Travel Industry

 

Travel Personas

Americans are united in their under-vacationed behavior, but their challenges and motivations are different. Below you will find information about the barriers, travel personality, and vacation motivations of five key audiences to help refine your message.

Barriers
Business travelers are classic American workaholics. They are at a higher level and are driven by their careers, and vacation days are the collateral damage of their ambition.

Travel Personality
Business travelers want a more luxurious experience and they are willing to pay for it. They travel frequently and they are knowledgeable and more adventurous as a result.

Why They Travel
The career realities of business travelers forces them to miss out on moments with their families. With vacation time, they are looking to connect with the people they care about.

Barriers
Young professionals are at a critical stage in their careers. They have an intense desire to prove themselves at work, which they feel is in conflict with taking vacations.

Travel Personality
Vacation is a priority, but at this career stage, this group exists on shorter trips that are bigger on active experiences than relaxation. Planning travel can overwhelm them and they are more likely to seek help in creating their adventures.

Why They Travel
Young professionals want to make memories. They like a cool restaurant scene and want to experience new cultures, but they place the most value on experiences that will define them personally and strengthen bonds with friends and family.

Barriers
Older professionals are leaders in the workplace. They are established in their careers are are not concerned that taking a vacation will make them look less dedicated. They do, however, have less appetite to change behavior when it comes to the amount of vacation they take or how they take it.

Travel Personality
Older professionals know what they like and they like what they know. While they are open to trying new things, they prefer to do so in a familiar environment that takes their needs into consideration. This group is also the most concerned with healthy options on vacation.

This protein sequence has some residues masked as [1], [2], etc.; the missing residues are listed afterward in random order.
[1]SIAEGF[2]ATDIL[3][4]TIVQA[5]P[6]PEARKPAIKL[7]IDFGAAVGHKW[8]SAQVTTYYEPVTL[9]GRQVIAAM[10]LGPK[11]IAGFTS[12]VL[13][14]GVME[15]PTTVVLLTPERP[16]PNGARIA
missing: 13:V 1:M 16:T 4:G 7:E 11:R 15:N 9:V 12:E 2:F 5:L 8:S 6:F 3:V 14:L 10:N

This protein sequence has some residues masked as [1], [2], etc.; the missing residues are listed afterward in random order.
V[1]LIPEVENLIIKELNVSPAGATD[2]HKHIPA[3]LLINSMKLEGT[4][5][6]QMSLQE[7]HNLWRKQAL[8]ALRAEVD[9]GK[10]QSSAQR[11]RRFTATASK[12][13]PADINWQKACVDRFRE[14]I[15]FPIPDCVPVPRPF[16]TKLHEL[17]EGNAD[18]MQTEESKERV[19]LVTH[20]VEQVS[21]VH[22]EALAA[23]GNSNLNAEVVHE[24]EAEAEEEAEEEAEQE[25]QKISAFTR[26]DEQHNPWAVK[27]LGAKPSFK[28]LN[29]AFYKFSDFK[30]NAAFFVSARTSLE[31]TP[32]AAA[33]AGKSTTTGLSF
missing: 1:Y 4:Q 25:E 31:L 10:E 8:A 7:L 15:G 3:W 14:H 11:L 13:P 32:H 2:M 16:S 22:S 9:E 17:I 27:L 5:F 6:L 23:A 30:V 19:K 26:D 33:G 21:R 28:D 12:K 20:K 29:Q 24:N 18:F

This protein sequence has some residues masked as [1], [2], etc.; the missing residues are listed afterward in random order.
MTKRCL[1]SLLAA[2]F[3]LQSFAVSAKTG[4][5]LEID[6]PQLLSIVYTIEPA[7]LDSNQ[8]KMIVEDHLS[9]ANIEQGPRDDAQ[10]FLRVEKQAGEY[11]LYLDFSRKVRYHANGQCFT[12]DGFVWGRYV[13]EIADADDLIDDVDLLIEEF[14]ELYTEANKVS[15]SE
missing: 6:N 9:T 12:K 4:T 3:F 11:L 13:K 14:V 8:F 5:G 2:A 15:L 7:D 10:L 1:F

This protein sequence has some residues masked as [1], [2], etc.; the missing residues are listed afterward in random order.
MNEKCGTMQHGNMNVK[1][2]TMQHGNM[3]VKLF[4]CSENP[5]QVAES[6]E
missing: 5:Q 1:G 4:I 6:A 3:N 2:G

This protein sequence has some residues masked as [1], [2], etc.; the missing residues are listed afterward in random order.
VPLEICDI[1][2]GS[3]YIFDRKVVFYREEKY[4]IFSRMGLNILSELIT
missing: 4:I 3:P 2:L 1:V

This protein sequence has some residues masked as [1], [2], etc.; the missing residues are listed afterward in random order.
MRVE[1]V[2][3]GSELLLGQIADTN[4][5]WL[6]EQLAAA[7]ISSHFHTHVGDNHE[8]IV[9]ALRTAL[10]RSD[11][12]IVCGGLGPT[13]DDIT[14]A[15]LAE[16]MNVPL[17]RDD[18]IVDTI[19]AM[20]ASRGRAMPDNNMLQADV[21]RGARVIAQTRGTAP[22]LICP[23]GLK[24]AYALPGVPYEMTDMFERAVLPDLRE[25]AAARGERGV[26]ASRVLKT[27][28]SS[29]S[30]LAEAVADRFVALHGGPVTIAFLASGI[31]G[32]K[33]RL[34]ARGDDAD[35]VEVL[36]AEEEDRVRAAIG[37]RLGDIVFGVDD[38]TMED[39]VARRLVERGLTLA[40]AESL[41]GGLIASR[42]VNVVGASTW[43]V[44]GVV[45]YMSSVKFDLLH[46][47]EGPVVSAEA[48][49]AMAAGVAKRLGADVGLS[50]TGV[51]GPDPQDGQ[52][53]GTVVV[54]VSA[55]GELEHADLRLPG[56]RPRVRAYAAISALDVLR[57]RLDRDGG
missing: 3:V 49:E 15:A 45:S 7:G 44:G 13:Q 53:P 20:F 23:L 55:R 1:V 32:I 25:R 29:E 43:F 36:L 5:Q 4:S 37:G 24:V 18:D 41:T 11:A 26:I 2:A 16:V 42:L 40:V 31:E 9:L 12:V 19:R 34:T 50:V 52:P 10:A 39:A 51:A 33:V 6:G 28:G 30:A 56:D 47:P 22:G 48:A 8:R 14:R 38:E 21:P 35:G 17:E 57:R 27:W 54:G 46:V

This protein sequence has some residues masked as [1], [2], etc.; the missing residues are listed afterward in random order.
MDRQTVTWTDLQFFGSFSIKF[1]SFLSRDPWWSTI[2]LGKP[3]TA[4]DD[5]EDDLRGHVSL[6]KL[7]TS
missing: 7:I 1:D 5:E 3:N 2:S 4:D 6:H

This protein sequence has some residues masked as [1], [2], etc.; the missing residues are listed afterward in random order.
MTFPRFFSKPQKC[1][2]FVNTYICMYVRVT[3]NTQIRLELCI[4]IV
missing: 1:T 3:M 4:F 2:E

Why They Travel
The older professional is just as likely to see travel as important as other generations, but the intensity of their motivation has lessened over time. At this stage of their lives, their focus is relaxation, not exploration.

Barriers
Parents of young children are in a tug-of-war between work and home. They have earned responsibility in their careers and are critical points for growth—a reality that does not always align with family needs. When they do travel, the logistics of traveling with their kids is their biggest challenge.

Travel Personality
This group wants practical, family-friendly experiences that serve as the foundation for family traditions—new or maintained. They are building memories and building their photo album (on Facebook and Instagram, for this social media-savvy audience).

Why They Travel
Making memories with their children drives this audience. There is nothing more rewarding than seeing their child’s face light up when they are doing something fun together. Also important is having a strong relationship with their significant other, which is often left out of family-centric messaging.

Barriers
Parents of older children begin to experience more freedom to travel, with or without kids, and have almost no heightened challenges. That is not to say they have no challenges—only that their barriers are on par with the average.

Travel Personality
For parents of older children, it is time to return to the more luxurious side of travel. Though they are still on a budget and want to save where possible, there is a heightened preference for nicer accommodations and experiences when they travel. They are also more likely to want help planning what they do.

Why They Travel
Travel is a matter of tradition and connection, allowing them to form closer bonds with their children and their significant other.